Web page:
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Stuff Blowing Up in movies and TV is cool and very common. When the hero isn't calmly walking away from an explosion, they're running away from it while still being caught by the blastwave and sent flying several meters onto conveniently located soft materials. Characters who become Genre Savvy to this method of Explosive Propulsion will devise plans (improvised as often as not) where their escape or pursuit of the bad guys is accelerated by blowing stuff up behind them.

Naturally, the only harm from having a powerful explosion detonate very near is mild singeing on their clothes. Occasionally, this is justified by the character in question being Nigh Invulnerable or using a ship designed to be propelled this way.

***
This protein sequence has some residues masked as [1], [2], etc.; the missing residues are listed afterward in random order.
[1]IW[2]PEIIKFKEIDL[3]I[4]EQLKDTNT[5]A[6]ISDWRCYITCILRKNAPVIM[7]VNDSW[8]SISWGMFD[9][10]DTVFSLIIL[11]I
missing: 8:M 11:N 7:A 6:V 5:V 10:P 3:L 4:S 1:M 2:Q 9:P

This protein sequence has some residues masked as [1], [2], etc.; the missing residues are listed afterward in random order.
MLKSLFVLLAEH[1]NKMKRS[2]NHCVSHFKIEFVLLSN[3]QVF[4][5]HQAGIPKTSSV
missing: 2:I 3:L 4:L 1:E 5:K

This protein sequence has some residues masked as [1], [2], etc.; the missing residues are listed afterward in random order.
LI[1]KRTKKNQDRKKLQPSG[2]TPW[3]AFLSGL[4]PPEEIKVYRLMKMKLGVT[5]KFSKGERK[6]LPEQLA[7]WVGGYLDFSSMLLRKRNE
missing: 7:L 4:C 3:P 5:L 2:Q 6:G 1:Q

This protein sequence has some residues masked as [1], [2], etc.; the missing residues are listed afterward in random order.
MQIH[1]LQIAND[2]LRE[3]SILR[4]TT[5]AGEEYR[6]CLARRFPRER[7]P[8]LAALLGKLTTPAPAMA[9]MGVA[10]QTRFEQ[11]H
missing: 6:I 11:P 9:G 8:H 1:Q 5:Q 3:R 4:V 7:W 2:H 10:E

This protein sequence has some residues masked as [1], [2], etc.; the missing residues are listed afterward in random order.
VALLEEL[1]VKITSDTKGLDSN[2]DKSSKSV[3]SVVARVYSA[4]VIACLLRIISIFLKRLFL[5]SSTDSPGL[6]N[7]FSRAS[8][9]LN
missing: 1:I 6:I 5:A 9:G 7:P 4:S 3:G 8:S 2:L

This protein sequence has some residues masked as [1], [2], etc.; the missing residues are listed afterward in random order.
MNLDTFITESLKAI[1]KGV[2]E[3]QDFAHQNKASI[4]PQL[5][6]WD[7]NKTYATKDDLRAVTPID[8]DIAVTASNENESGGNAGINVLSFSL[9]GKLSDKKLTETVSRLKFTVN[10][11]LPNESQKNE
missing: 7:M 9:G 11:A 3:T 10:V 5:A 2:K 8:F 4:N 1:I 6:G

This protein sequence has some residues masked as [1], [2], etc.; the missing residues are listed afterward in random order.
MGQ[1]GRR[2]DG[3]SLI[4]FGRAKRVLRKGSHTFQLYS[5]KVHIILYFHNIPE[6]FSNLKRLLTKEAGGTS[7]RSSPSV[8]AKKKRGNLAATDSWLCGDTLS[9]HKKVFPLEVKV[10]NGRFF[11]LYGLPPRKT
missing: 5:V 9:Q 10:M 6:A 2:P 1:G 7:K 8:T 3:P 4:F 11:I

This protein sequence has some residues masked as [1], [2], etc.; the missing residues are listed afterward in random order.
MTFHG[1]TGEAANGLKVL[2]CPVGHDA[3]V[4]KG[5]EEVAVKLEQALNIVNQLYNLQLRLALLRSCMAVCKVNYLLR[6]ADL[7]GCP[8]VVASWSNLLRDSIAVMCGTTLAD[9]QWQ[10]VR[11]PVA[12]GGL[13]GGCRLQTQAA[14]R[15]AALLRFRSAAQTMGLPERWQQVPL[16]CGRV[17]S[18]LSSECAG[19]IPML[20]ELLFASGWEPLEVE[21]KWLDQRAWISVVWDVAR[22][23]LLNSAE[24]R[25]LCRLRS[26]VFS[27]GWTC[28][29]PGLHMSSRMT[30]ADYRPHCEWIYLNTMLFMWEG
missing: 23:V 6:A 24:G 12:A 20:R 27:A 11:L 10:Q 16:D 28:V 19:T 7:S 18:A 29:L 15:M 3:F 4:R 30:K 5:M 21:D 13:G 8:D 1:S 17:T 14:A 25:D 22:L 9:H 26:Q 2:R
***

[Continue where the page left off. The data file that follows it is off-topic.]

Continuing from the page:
Sometimes this trope can be used to just move objects and not people attached to them. This is a bit more logical, since for obvious reasons this is not something you should try at home.

This is similar to the videogame strategy or move called Rocket Jump, where players launch a rocket just below themselves as they jump to go up much higher. To avoid overlap gameplay examples should go there, but if it only appears in cinematics the examples should go here. A distinct subtrope is the Orion Drive, which uses nukes, because nothing says boom like a nuke.

Examples of Explosion Propulsion include:

Anime and Manga

  • In the original Dragon Ball TV series, Goku launches himself sky-high at Piccolo using an explosive kamehameha right at the ground below him. Goku is moving so fast after the propulsion that he literally flies through Piccolo, like a human bullet.

    In a later episode he does the same thing again by firing the kamehameha using his feet.
  • In Rurouni Kenshin, Yahiko does a dynamite jump with the help of a tatami mat to catch a flying opponent.
    • Said opponent also used dynamite as a way of keeping himself aloft and away from an enemy's attacks.